Steering is very light in Eco-Pro and Comfort modes, with the latter slightly more tactile and probably the sweet spot for most owners. Handling is consistent, safe and reasonably involving – and the road-holding is certainly beyond significant reproach. The X2 is – not surprisingly – as close as you’ll get to a MINI in the BMW range. Although the underpinnings are tuned differently, it’s built on the same platform after all.
You can roll onto the brake pedal for very progressive stopping. The system felt dependable and capable, on one occasion pulling up the X2 swiftly from 60km/h as a rabbit ran across the road from the right.
One might ask why brake for a rabbit? There are plenty of points to be scored by not doing so. But there are many other fast-moving furry animals that tend to gather by the side of that particular test road, and most are much larger and heavier than a rabbit – and equally as stupid. Braking for any sudden flash of fur is therefore a good habit to nurture.
Ride comfort remains a sticking point for the BME X2. It doesn’t really matter which of the three driving modes you select, there’s always some initial harshness over bumps and potholes. Eco-Pro and Comfort modes are nevertheless distinctly better than Sport mode.
The run-flat Pirellis are likely the problem here. On uneven country roads where trucks have punished the underlying road bed, Sport mode does provide the BMW X2 with a strong level of control and dynamic ability, but it does tend to follow the contours and ridges of the road.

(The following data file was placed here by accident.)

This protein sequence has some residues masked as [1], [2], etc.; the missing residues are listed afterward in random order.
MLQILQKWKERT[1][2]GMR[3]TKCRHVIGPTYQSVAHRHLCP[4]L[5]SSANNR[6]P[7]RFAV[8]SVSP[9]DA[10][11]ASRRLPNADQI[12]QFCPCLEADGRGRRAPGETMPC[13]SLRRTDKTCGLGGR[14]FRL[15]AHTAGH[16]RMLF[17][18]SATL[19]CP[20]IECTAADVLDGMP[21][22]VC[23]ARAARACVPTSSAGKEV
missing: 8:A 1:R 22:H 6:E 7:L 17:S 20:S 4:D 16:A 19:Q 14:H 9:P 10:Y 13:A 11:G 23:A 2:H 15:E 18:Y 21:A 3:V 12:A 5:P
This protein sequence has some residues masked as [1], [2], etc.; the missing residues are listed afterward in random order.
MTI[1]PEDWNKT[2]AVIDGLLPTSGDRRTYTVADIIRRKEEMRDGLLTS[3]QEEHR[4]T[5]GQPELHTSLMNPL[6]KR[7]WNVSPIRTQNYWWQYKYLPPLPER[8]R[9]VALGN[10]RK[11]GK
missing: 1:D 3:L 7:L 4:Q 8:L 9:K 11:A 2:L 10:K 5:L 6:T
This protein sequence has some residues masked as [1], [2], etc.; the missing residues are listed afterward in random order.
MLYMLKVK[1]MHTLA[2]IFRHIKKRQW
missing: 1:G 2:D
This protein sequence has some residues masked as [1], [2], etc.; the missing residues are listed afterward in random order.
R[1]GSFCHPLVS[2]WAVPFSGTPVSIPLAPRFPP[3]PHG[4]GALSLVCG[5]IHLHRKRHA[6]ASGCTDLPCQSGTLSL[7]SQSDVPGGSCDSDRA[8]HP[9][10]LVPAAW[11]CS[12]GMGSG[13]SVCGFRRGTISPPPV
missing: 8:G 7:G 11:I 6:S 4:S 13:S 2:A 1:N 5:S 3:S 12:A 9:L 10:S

Powertrain performance is a plus
From a personal point of view, I feel the X2’s engine is the highlight of the car. It’s quick and velvety smooth, with a subtle rasp from the exhaust, although not as explicitly sporty as a MINI engine. There’s torque available in more or less equal measure right across the rev range, the engine will hold speed on steep hills without kicking down more than one gear and there’s little in the way of obvious turbo lag. Over the course of a week the X2 consumed fuel at the rate of 9.2L/100km, helped by a mix of Eco-Pro mode and the idle-stop system which restarts the engine immediately and smoothly.
The dual-clutch transmission is a great partner for the engine. Unlike some transmissions that are reluctant to hand you a lower gear if the engine looks likely to rev close to the red line, the BMW X2’s box was properly subservient to the driver. It’s also smooth, responsive and competent, whether operated manually – with shift paddles – or left in auto mode.
For packaging and value, the launch review covers most aspects, but as a final note, the X2’s standard LED headlights are excellent. They’re bright and adaptive – with intelligent high-beam assist that is generally right on the money when it comes to dipping for oncoming cars. Even on low beam, the headlights dispelled the shadows a long way ahead.
Despite any misgivings about ride comfort and road noise, the X2 is large enough for a small family, most will find it attractive looking and it certainly drives well. It won’t necessarily sell in huge numbers, but within a niche sector of the market it should be – as I noted previously – a nice little earner for BMW.
2018 BMW X2 sDrive20i M Sport X pricing and specifications:
Price: $66,860 (as tested, plus on-road costs)
Engine: 2.0-litre turbo-petrol four-cylinder
Transmission: Seven-speed dual-clutch
Fuel: 6.0L/100km (ADR Combined)
Safety Rating: Five-star (Euro NCAP, based on X1)